Most people are a combination of various cultures, though I think their ancestors tended to confine their marriages to one continent. Mine didn’t.
I am a potpourri of Nicaraguan, Dominican, Middle-Eastern, French, Chinese, and African cultures, (hope I didn’t miss anyone); and born in Brooklyn, New York.
Often pressured to take sides and answer, ‘So what are you?’ I comprehended the complexity of diversity. But how could I choose which part of me is the most important? The combination of each nationality made me who I am, makes me whole.
Considering the current challenges that threaten to divide our country, memories carry me back to my childhood and to that pivotal moment of September 11, 2001.
Growing up in New York City my life revolved around a kaleidoscope of colors and nationalities. I was present each year at the Irish St. Patrick’s Day Parade. At age twelve I learned my first Israeli folk dance. I never missed the West Indian Day Parade. The glittery costumes of performers on stilts and musicians danced the length of Eastern Parkway, home to one of Brooklyn’s largest Caribbean and Orthodox Jewish communities.
During the holidays we baked cookies for the police officers and firefighters.
The neighborhood pizzeria was our favorite hangout. I can still see Tony’s can of Medaglia D’Oro coffee on the shelf. The best desserts were from Sinclair’s German bakery where I feasted on cinnamon-raisin rugelach. For newspapers and comic books, (yes, I know, I’m dating myself), we went to Kasim’s candy store, a Yemenite, who also made the best ice cream soda. Hungry? Tom’s Greek diner for a hamburger deluxe. Need a little bling bling? The Armenian jewelry store located two doors down near the Cuban dress shop. Then stop in at the Haitian photo studio where Roland would snap your picture and let you practice your high school French. Puerto Rican bodegas, Chinese, Dominican, Indian, Pakistani, Polish restaurants, and exquisite Russian delicacies; the list goes on. We had it all.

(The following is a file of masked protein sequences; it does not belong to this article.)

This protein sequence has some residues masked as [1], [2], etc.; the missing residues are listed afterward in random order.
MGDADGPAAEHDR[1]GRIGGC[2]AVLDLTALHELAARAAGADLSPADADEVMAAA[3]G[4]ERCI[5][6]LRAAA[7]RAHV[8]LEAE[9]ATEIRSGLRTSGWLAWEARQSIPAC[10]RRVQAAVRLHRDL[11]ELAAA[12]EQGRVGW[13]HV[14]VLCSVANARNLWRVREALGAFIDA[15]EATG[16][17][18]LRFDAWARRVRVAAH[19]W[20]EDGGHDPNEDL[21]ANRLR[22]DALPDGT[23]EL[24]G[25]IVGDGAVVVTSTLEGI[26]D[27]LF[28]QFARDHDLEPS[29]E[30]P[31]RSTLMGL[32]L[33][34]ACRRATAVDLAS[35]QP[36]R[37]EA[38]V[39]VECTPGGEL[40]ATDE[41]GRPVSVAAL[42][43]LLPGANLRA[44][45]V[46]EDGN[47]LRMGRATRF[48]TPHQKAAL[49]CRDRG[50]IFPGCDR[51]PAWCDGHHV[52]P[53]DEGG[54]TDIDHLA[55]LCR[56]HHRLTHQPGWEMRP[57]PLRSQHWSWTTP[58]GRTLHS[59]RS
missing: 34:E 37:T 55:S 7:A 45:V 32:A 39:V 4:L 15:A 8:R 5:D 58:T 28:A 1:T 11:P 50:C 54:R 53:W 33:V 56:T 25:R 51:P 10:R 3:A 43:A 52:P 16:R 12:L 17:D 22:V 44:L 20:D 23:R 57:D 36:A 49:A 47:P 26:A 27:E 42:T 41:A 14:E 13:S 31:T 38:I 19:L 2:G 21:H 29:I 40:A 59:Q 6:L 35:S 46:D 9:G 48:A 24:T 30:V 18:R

We were so many different faces from so many different places, but we were neighbors, friends, classmates, co-workers. We were a community. We were…we are Americans.
After the attack on the World Trade Center, we felt an emptiness of something lost, and unsure if the wound would heal. Our eyes watered. Strangers held hands. Our voices cracked singing the national anthem. A palpable patriotism enveloped us as we reached out to embrace and encourage one another and ourselves. Gratitude for our peace and freedom, and thanksgiving for the abundance America has provided for us filled our hearts.
Yet uncertainty clouded our vision. In a city where everyone carries backpacks, tote bags, over-size purses, and shopping bags, we feared the contents they might contain within while the slogan warned in our ears. ‘See something, say something.’
We stepped back from colleagues and classmates measuring the people we smiled at and lunched with every day. Do I truly know him? Can I trust her? How do they really feel about me?